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Priase the Lord…A Selfish Response to Tragedy

Priase the Lord...A Selfish Response to Tragedy

Priase the Lord…A Selfish Response to Tragedy

Leaving Alamogordo, New Mexico Friday morning, I set my gps for Joplin, Missouri and set my rain alarm app for push notifications. Our dog, Simin, developed a severe infection on his right-front leg requiring constant care throughout the day. Our plan for returning home was to spend around three nights on the road, stop off and see a few sights that we wanted to visit and arrive home on Monday. Those plans were shattered when Simin was diagnosed with this ugly infection. A friend’s daughter was kind enough to stay at the house to nurse Simin until we returned from our trip. But back to the point of this post.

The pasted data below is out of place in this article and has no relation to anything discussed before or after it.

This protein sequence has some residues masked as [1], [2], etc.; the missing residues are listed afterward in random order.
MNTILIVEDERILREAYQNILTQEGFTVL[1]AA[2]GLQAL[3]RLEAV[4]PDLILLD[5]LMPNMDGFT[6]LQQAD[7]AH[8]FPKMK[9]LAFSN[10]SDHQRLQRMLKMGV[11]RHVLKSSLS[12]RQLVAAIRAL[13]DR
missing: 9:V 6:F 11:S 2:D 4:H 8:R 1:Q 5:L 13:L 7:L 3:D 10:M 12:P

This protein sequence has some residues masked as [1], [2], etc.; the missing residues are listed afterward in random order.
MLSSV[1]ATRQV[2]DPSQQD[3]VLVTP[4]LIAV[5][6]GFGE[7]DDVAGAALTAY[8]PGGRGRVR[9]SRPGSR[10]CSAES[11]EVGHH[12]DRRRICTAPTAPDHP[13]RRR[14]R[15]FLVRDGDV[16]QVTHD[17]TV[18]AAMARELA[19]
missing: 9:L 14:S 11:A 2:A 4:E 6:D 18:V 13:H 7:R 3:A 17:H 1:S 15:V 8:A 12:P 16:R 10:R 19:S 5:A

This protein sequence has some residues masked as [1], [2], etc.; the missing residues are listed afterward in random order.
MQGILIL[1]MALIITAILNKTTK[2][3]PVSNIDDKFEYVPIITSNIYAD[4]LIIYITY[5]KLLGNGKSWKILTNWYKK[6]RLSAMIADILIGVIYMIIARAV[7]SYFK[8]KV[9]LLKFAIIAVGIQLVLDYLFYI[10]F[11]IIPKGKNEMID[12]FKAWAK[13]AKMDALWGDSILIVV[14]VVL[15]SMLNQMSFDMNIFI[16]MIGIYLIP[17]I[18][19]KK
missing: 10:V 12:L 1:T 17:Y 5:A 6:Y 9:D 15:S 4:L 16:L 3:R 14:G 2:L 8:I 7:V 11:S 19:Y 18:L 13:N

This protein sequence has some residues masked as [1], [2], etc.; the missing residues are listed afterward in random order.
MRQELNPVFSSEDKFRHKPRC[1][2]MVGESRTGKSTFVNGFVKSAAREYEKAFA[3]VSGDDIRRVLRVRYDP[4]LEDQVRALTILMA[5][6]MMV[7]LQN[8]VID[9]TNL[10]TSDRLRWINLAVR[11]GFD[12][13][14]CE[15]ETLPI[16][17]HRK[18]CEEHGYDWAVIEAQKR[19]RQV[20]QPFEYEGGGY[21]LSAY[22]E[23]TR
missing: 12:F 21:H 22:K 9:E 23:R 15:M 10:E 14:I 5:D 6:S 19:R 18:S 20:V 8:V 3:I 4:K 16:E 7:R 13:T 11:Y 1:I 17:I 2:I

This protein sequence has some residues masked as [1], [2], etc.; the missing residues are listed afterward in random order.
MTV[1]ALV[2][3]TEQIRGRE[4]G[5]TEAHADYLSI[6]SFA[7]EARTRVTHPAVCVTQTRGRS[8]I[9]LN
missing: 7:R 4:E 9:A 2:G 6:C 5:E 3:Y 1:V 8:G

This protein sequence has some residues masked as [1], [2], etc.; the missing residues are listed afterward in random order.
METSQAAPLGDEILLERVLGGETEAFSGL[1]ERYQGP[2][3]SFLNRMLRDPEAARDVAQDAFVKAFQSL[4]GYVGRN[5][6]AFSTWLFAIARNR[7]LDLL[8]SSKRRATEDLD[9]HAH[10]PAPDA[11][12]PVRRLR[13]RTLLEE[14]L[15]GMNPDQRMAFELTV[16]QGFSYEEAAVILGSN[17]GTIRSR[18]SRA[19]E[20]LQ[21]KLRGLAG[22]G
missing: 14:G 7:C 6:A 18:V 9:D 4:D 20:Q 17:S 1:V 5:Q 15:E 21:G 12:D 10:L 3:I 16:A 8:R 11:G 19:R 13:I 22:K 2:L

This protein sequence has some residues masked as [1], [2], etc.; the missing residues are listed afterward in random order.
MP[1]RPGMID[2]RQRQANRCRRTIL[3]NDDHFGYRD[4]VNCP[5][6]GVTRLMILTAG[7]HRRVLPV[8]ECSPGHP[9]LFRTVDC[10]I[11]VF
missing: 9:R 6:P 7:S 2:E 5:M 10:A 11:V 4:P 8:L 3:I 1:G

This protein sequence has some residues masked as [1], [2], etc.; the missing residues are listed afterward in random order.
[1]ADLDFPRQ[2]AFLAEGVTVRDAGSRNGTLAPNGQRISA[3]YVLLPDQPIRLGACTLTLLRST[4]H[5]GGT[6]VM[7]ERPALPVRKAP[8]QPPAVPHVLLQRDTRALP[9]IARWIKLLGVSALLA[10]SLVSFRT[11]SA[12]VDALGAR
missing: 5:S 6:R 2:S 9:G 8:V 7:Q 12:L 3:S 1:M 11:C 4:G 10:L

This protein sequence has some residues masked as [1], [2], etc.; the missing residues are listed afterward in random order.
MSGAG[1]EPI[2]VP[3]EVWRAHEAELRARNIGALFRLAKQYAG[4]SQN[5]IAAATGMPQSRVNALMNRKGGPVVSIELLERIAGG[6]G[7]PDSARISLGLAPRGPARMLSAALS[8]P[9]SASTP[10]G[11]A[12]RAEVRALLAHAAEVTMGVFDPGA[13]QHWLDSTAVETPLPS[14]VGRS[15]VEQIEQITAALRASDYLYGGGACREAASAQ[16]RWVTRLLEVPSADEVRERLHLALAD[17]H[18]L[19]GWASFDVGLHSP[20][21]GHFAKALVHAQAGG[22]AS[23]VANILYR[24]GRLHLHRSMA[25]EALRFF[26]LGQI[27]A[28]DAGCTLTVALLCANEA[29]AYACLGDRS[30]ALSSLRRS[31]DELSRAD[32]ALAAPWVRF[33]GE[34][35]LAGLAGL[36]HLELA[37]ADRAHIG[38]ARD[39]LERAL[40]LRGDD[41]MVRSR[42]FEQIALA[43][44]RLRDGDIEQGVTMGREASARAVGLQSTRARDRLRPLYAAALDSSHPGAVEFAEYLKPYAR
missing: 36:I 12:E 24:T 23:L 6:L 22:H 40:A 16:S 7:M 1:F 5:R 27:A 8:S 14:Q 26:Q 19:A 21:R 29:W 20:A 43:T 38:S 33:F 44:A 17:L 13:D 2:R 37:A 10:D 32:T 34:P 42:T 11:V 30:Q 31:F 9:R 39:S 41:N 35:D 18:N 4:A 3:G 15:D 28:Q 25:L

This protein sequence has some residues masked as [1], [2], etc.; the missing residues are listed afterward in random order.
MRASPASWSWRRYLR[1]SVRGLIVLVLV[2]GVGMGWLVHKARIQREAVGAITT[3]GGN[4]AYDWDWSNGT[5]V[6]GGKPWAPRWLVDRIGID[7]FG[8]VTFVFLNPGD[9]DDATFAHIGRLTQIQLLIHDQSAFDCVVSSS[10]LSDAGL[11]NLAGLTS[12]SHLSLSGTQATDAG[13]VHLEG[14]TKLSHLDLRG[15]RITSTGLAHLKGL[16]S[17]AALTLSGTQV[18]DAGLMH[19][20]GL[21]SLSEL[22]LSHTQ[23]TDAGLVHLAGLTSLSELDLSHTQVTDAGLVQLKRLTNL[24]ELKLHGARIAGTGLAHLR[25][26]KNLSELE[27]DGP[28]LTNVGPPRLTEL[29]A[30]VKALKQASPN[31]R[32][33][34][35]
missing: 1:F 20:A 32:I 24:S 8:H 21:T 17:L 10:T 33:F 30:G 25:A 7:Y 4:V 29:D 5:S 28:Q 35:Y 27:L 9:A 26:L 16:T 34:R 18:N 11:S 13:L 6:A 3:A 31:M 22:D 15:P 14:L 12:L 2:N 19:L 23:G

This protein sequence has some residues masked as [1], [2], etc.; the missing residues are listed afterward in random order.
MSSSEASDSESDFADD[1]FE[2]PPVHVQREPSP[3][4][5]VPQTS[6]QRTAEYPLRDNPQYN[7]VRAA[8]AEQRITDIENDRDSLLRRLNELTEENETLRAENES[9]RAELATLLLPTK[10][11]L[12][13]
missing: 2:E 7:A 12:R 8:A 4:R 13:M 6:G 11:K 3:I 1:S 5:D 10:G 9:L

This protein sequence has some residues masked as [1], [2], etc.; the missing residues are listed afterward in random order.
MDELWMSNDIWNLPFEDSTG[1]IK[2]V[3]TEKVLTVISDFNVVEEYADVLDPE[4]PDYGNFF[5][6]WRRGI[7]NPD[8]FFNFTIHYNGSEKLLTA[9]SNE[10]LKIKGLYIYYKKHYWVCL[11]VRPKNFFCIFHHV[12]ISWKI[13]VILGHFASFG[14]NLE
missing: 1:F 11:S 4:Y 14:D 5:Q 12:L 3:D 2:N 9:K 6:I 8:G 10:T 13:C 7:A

Driving through Oklahoma City, the rain activity was picking up with storms tracking on either side of I-40. We drove on, with the bulk of the rain and storm activity either behind us or to either side. Pushing through Tulsa and on to Joplin, we arrived in Joplin tired and hungry. As we arrived the tornado warning sirens were blasting. We parked under the canopy to register but, rather than register, we were herded into the central hallway of the hotel and told that because we were under a tornado warning it would be best to stay in the hallway until the danger passed. They take tornados quite seriously in Joplin, Missouri, especially since the category five tornado that destroyed much of the town only a few years before. Once the danger passed we checked in, went next door to the hotel where there was a 24/7 Waffle House (hardly my first choice) for a light dinner and then back to the hotel where we went to bed.